Path: EDN Asia >> Product Centre >> Consumer Electronics >> TI haptics-enabled MCUs geared for apps with vibrational feedback
Consumer Electronics Share print

TI haptics-enabled MCUs geared for apps with vibrational feedback

12 Dec 2013

Share this page with your friends

Texas Instruments has introduced its MSP430TCH5E haptics-enabled MCUs designed for applications featuring vibrational feedback. Combined with a licence to Immersion's TouchSense 2200 software, the MCUs allow engineers to use 122 different haptics effects, including effect chaining and audio-to-haptics capabilities.

In addition to Immersion's software, TI offers its own open-source Capacitive Touch Software Library, as well as a new PC-based MSP430 Capacitive Touch Pro GUI tool to evaluate, diagnose, and tune capacitive touch button, slider, and wheel designs in real time.

For systems development, Element14 is offering a HapTouch BoosterPack and SDK. Configured in a game controller form factor, the HapTouch Boosterpack combines MSP430TCH5E haptics MCUs with TI's DRV2603 haptic driver. As with other BoostPack's, the HapTouch BoosterPack can be plugged into TI's MSP430 Value Line LaunchPad evaluation kit for further development.

The new MSP430TCH5E MCUs are available immediately for $1.25 in 1000 units. The HapTouch BoosterPack is available exclusively from Element14 for $25.00.

Want to more of this to be delivered to you for FREE?

Subscribe to EDN Asia alerts and receive the latest design ideas and product news in your inbox.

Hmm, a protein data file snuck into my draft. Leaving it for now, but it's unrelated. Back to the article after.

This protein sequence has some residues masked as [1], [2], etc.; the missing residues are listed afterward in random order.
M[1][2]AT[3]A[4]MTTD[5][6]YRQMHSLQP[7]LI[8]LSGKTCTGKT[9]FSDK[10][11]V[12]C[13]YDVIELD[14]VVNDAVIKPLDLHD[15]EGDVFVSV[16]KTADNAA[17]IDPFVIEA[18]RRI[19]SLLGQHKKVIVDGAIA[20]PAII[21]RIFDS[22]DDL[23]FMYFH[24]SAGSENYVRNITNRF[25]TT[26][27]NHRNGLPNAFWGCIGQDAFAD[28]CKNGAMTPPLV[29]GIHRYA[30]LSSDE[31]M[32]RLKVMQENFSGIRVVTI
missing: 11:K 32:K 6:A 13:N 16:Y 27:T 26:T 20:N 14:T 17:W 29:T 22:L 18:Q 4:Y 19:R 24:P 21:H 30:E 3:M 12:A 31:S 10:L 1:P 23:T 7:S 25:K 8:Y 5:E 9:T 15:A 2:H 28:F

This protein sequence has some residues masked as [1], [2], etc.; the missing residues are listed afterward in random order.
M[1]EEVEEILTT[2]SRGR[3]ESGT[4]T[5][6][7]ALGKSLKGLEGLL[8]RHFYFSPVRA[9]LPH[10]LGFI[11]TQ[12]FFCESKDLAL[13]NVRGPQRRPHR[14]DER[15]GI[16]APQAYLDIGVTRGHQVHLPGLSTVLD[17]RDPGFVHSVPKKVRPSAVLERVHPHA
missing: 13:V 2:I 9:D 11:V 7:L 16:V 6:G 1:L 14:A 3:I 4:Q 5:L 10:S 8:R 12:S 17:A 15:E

Got to make sure you're not a robot. Please enter the code displayed on the right.

Time to activate your subscription - it's easy!

We have sent an activate request to your registerd e-email. Simply click on the link to activate your subscription.

We're doing this to protect your privacy and ensure you successfully receive your e-mail alerts.

Add New Comment
Visitor (To avoid code verification, simply login or register with us. It is fast and free!)
*Verify code:
Tech Impact

Regional Roundup
Control this smart glass with the blink of an eye
K-Glass 2 detects users' eye movements to point the cursor to recognise computer icons or objects in the Internet, and uses winks for commands. The researchers call this interface the "i-Mouse."

GlobalFoundries extends grants to Singapore students
ARM, Tencent Games team up to improve mobile gaming

News | Products | Design Features | Regional Roundup | Tech Impact